Ralph Bryant, Deputy Manager of the refuge, told me about all the tours as well as their recently implemented ecological drive of putting electronic collars on the bison to track their annual habits as they move around the park. He also mentioned studies on the age of trees coupled with prescribed wildfires to check growth in various areas, but how this year the wildfires had caused some damage.  He told me “Wildfires from the excessive summer sun has caused problems in some parts of the refuge. We had several months of 100 plus degree days which meant we had to cancel the fall foliage tour completely; however the fires were small enough to be easily contained and no danger to the public or animals”.

 

 

 

Mr. Bryant’s enthusiasm about the park was evident, and it’s easy to see why the Wichita Mountains Wildlife refuge is a great day out for everyone. If you go now you can take advantage of the lower temperatures and the fall colors (and fewer visitors). At just three hours from Dallas this unique area might not remind you of Yellowstone, but its proximity and the fun you’ll get from the animals, tours and trails will want you coming back more than once. Who knows, maybe you’ll find some lost gold!

 

Contact the visitor center or check out the websites below for the latest information and dates.

 

Best time to go and other stuff.

  • Due to the sweltering hot summers in Oklahoma, the best time to visit is spring or fall.

  • Be prepared for any weather conditions so take light rain gear and suntan lotion with you.

  • Good hiking boots if you have them are a must if you intend to go on the trails.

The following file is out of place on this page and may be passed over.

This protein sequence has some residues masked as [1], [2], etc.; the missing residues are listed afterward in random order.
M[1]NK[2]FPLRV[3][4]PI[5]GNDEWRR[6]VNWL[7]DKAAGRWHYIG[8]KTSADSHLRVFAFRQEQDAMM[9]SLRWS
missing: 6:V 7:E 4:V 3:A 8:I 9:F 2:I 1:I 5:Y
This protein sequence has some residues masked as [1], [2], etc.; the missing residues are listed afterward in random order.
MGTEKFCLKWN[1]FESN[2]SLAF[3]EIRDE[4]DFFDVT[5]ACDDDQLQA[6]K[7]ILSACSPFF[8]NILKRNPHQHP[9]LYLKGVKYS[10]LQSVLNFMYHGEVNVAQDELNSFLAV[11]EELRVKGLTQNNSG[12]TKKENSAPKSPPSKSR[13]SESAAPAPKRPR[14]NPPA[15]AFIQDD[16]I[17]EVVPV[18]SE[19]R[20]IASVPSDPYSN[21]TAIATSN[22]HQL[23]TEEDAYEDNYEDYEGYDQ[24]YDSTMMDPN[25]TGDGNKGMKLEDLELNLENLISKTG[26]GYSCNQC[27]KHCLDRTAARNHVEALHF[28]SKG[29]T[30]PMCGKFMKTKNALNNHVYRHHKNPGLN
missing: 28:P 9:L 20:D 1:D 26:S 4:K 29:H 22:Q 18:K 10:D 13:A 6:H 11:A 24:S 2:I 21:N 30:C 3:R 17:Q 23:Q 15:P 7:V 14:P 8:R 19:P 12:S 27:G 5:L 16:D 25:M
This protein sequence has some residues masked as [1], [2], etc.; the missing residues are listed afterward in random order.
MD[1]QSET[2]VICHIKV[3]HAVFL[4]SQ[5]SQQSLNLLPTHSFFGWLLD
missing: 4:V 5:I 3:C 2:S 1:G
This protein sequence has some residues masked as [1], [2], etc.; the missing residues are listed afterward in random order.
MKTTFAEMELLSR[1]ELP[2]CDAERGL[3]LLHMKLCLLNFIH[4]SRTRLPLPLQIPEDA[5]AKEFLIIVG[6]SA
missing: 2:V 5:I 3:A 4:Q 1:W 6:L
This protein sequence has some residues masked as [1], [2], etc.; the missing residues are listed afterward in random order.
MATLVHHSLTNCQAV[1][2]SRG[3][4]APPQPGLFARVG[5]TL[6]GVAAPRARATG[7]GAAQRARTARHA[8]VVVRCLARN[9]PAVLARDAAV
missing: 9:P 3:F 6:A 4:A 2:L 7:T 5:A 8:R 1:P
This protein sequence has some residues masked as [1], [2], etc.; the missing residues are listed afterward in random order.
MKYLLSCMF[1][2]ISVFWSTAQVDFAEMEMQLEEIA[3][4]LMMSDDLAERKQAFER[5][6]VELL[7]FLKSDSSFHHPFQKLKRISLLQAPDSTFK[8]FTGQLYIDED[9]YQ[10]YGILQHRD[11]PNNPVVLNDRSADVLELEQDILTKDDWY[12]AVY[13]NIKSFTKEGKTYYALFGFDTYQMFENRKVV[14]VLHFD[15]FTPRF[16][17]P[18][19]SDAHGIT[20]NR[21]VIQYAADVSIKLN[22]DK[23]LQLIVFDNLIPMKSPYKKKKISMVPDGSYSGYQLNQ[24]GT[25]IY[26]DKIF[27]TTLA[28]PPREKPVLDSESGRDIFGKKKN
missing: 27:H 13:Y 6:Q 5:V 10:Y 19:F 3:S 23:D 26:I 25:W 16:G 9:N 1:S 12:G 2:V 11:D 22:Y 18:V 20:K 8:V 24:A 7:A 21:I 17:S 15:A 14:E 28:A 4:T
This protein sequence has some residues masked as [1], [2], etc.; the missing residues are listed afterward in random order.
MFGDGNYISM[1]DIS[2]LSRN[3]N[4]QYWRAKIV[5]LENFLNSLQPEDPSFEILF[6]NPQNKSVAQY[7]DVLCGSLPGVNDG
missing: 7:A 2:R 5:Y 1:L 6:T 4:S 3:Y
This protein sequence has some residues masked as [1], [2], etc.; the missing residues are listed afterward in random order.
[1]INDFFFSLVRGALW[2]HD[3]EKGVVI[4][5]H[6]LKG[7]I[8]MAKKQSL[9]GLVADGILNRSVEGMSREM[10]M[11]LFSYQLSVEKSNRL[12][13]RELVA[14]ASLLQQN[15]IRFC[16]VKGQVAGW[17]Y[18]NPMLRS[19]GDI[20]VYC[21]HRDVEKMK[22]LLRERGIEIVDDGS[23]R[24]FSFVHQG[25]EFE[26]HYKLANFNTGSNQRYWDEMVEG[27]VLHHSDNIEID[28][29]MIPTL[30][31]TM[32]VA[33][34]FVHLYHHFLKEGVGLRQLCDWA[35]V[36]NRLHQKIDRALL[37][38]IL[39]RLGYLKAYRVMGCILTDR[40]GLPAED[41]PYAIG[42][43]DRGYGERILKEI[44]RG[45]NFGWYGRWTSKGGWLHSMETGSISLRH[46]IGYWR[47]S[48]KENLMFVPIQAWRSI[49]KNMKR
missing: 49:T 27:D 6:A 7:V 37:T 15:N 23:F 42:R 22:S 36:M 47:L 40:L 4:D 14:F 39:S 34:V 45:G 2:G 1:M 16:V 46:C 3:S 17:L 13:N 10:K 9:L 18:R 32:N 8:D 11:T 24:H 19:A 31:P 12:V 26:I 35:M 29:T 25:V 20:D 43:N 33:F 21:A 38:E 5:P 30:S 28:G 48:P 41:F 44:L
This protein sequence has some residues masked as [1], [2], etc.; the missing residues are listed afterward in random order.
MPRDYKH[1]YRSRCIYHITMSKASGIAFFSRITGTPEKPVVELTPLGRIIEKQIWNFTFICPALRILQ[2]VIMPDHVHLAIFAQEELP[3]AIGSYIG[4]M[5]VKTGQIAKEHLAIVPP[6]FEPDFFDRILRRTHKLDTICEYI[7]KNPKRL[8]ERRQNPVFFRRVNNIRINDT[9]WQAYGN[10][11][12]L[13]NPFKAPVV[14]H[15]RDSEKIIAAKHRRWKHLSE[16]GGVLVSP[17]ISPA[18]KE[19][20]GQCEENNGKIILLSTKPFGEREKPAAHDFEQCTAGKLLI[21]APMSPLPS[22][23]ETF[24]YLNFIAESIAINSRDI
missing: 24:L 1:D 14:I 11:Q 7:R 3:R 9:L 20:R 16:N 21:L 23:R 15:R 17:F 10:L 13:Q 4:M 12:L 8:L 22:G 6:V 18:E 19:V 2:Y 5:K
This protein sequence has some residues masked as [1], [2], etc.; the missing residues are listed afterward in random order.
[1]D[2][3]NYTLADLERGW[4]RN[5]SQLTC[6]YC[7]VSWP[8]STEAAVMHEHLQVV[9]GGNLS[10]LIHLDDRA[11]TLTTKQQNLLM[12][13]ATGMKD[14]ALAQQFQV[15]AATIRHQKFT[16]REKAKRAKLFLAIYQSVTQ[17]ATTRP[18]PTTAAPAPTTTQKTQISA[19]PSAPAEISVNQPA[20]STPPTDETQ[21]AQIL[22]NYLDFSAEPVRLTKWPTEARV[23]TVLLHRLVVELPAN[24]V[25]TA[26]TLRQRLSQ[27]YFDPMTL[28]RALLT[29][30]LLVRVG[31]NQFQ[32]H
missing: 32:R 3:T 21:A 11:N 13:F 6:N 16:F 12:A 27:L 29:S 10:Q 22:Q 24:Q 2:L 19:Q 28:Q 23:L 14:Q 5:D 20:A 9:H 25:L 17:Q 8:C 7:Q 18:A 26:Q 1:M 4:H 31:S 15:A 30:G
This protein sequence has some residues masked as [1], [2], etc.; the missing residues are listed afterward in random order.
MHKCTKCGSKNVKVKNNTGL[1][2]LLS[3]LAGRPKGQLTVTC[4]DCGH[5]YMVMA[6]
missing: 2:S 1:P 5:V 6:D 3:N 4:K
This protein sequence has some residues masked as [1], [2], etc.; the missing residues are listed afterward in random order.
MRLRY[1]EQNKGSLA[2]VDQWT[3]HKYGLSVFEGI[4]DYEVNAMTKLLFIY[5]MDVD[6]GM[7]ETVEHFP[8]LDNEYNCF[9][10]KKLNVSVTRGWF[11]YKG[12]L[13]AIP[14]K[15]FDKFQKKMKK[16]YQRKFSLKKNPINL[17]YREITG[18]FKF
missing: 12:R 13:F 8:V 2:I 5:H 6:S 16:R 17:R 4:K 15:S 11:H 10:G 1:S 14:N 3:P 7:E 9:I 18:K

• Take plenty of water and a few granola bars as hikes can be strenuous.

  • The Refuge itself is free but there’s a cost for camping of $8 to $18 depending on if you need electricity or not, and back country camping is by permit only.

  • Group picnic areas can be reserved in advance by contacting the Refuge’s main number at 508-429-3222.

  • Pets are welcome but only on a leash.

 

 

While you’re in the area.

 

If you have time in one day visit the sulphur springs at Microbial Observatory nearby, as well as Saddle Mountain and the Slick Hills. Those staying for the weekend should take advantage of the sunrise and sunset from Elk Mountain, as well as signing up for one of the star tours available through the Park center.  Check dates and times on the website.

 

Another “not to miss” is the Fort Sill museum just south of the park where visitors can still see missiles and cannons at this still active army base, as well as the graveyards of Geronimo and Quanah Parker. There are several Indian casinos which offer nighttime fun in nearby Lawton and accommodation is available at the usual hotel chains such as La Quinta, Best Western, Baymont Inn, Hampton Inn and Holiday Inn Express all available locally. Prices range from $65-$125 for these 1-3 star hotels. Restaurants abound in Lawton with multiple choice as well as fast food outlets.

 

For more information check out the Wichita Mountains Wildlife Refuge website at:

http://www.fws.gov/southwest/refuges/oklahoma/wichitamountains/index.html

Or the National Wildlife Refuge site at: http://www.refugeassociation.org/new-about/about%20nwra.html. Brochures and pamphlets are available at the excellent visitor center near the entrance to the park.